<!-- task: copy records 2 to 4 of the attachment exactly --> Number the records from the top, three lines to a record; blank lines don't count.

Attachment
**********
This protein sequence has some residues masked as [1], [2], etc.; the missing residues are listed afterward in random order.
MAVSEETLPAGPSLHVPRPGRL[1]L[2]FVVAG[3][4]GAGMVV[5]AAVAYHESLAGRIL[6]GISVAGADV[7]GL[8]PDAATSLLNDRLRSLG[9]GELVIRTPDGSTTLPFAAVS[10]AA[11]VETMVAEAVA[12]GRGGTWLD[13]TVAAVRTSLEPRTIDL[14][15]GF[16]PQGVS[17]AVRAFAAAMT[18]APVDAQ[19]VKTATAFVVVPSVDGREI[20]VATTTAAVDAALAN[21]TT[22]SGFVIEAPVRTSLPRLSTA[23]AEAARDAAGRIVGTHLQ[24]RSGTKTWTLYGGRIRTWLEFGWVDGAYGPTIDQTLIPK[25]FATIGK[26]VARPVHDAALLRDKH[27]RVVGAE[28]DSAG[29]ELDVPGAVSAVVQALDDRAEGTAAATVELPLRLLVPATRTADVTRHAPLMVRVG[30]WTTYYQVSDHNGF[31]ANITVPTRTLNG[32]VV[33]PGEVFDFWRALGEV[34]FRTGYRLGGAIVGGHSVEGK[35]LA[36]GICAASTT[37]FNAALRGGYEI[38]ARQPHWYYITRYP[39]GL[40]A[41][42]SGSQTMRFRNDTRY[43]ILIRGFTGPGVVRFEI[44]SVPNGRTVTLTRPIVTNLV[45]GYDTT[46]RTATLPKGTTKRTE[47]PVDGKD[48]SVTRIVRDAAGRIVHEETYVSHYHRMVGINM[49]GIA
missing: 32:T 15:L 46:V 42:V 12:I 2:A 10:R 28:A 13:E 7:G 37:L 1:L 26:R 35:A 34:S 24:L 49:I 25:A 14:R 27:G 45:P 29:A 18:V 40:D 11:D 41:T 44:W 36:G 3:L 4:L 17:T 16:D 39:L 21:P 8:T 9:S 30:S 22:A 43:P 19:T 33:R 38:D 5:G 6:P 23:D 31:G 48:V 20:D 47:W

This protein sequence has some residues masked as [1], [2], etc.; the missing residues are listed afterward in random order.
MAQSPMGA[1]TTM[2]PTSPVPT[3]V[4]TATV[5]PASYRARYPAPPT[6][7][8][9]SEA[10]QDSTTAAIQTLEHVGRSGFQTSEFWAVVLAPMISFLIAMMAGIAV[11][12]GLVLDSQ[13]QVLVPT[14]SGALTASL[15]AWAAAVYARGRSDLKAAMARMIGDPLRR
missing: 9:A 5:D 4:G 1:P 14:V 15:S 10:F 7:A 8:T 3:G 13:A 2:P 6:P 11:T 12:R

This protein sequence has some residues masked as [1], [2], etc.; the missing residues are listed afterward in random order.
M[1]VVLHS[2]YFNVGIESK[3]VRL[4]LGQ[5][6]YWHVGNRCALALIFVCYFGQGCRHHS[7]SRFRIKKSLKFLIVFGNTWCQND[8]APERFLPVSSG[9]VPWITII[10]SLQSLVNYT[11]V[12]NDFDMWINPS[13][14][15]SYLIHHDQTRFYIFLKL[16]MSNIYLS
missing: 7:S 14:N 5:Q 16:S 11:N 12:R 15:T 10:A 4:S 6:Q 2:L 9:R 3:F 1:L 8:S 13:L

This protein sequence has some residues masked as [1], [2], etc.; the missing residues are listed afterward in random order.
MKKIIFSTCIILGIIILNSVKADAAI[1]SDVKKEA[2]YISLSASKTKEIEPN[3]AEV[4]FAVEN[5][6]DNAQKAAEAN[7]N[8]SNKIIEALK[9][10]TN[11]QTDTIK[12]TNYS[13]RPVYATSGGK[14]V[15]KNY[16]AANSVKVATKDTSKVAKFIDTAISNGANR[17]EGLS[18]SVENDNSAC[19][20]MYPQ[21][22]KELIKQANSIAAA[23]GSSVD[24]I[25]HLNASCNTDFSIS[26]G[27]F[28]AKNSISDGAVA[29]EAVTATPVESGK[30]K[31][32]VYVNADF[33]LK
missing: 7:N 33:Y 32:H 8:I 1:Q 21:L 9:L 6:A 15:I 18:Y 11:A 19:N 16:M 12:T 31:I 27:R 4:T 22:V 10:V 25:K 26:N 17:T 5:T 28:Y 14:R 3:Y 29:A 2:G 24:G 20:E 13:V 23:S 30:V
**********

This protein sequence has some residues masked as [1], [2], etc.; the missing residues are listed afterward in random order.
MAQSPMGA[1]TTM[2]PTSPVPT[3]V[4]TATV[5]PASYRARYPAPPT[6][7][8][9]SEA[10]QDSTTAAIQTLEHVGRSGFQTSEFWAVVLAPMISFLIAMMAGIAV[11][12]GLVLDSQ[13]QVLVPT[14]SGALTASL[15]AWAAAVYARGRSDLKAAMARMIGDPLRR
missing: 9:A 5:D 4:G 1:P 14:V 15:S 10:F 7:A 8:T 3:G 13:A 2:P 6:P 11:T 12:R

This protein sequence has some residues masked as [1], [2], etc.; the missing residues are listed afterward in random order.
M[1]VVLHS[2]YFNVGIESK[3]VRL[4]LGQ[5][6]YWHVGNRCALALIFVCYFGQGCRHHS[7]SRFRIKKSLKFLIVFGNTWCQND[8]APERFLPVSSG[9]VPWITII[10]SLQSLVNYT[11]V[12]NDFDMWINPS[13][14][15]SYLIHHDQTRFYIFLKL[16]MSNIYLS
missing: 7:S 14:N 5:Q 16:S 11:N 12:R 15:T 10:A 4:S 6:Q 2:L 9:R 3:F 1:L 8:S 13:L

This protein sequence has some residues masked as [1], [2], etc.; the missing residues are listed afterward in random order.
MKKIIFSTCIILGIIILNSVKADAAI[1]SDVKKEA[2]YISLSASKTKEIEPN[3]AEV[4]FAVEN[5][6]DNAQKAAEAN[7]N[8]SNKIIEALK[9][10]TN[11]QTDTIK[12]TNYS[13]RPVYATSGGK[14]V[15]KNY[16]AANSVKVATKDTSKVAKFIDTAISNGANR[17]EGLS[18]SVENDNSAC[19][20]MYPQ[21][22]KELIKQANSIAAA[23]GSSVD[24]I[25]HLNASCNTDFSIS[26]G[27]F[28]AKNSISDGAVA[29]EAVTATPVESGK[30]K[31][32]VYVNADF[33]LK
missing: 7:N 33:Y 32:H 8:I 1:Q 21:L 9:L 6:A 15:I 18:Y 11:A 19:N 16:M 12:T 31:I 27:R 4:T 22:V 10:V 25:K 26:N 17:T 5:T 28:Y 14:R 3:Y 29:A 2:G 24:G 20:E 13:V 23:S 30:V